In the next ward there was also the patient from the mental health wards I nicknamed "Nurse!" as he continually bellowed "Nurse" every 2 or 3 minutes throughout the night. I was worried about him getting a sore throat as nothing anyone did seemed to reassure him. Soon after he was admitted, a male nurse came round with his solution for the rest of us "ear plugs". I kept the box as a souvenir. It turns out "Nurse" was actually a she, and called Margaret.

Next to Ann was Mandy (seemed nice, always reading magazines and not able to get out of bed much). It was amazing hearing her talk to her visitors when they came ... She turned into a normal person who I could hear talking for a couple of hours before returning to her magazines.

Opposite Mandy, next to me was Betty (always on the bed pan ... Multiple times during a morning, right through meal times). She was a lovely old lady with white hair that one of the nurses helped her brush on the Saturday morning. They then sat her in a chair next to the window which she wasn't very happy about as she had to use a commode rather than bed pan, and also because she was cold next to the open window (despite everyone else enjoying the breeze after a hot night, she was used to being under blankets). After I'd been reading my book for a while, dimly aware of her having her breakfast, I heard her ask quietly if a nurse could just put a blanket over her as she was "frozen". The nurse went away saying that she would get someone to do it. I had just watched the nurse straighten my unused blankets and was looking at Betty's blankets on her bed wondering about the risks of infection if I put my blankets on her ... I decided I would make another trip to the bathroom as I couldn't settle to my book while Betty was freezing next to me. This gave me an excuse to ask someone to sort out blankets for her and when I came back, she was all tucked up! :-)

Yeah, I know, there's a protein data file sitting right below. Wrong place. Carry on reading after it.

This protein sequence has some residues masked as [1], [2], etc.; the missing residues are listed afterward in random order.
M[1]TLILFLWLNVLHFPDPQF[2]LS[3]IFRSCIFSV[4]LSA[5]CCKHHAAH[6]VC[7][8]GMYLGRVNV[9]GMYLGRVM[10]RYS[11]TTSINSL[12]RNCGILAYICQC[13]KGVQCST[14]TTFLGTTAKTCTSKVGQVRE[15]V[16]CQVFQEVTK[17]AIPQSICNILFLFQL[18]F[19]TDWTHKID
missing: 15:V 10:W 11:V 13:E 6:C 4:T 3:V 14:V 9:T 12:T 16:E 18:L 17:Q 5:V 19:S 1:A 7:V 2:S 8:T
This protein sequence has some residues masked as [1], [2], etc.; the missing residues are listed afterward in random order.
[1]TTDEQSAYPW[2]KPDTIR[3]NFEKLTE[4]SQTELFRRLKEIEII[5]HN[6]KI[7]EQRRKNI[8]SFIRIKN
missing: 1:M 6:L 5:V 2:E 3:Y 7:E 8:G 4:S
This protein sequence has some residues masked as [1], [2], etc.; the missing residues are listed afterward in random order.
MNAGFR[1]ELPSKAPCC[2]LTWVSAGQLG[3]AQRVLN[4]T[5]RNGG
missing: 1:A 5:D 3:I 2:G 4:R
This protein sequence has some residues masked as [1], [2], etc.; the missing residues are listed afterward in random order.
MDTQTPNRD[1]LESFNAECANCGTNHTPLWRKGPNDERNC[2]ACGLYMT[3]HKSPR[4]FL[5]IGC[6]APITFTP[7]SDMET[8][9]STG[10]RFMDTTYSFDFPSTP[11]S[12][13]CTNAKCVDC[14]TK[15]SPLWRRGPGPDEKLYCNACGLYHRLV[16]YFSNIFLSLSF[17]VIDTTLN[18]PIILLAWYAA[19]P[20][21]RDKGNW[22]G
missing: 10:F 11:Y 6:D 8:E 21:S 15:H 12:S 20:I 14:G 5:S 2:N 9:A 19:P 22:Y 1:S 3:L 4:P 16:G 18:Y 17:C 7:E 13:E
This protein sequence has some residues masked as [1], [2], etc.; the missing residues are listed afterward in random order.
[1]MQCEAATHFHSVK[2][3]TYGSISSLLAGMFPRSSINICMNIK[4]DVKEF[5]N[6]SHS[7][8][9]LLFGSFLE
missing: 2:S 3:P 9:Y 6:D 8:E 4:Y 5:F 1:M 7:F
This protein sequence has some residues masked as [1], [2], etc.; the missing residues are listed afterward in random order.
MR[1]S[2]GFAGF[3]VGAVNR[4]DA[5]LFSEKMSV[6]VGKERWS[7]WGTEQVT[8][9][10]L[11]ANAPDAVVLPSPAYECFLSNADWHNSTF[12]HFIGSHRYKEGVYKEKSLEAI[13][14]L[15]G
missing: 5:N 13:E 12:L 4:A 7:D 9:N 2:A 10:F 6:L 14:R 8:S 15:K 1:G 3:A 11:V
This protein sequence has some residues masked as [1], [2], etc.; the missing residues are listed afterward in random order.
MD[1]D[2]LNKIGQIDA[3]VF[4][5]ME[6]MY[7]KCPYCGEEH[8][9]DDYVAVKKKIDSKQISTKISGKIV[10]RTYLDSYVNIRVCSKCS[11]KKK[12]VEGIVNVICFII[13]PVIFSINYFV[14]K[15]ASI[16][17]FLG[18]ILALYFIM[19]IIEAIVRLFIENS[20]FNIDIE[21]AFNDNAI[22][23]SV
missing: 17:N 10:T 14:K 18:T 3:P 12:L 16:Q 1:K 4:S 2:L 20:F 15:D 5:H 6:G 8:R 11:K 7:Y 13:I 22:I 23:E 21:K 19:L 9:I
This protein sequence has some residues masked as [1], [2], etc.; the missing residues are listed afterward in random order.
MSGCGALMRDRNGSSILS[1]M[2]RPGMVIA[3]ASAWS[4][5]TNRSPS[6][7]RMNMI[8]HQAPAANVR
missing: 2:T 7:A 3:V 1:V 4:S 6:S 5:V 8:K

While I'm now eating my lunch (tomato soup and then fish pie), alongside Betty who sits behind a blue curtain, a nurse comes to apologise to Betty for interrupting her lunch but she has her daughter on the phone and asks what message she can give. Betty speaks more clearly and loudly than I'd heard before "tell her "Hooray!" They got me out of bed today".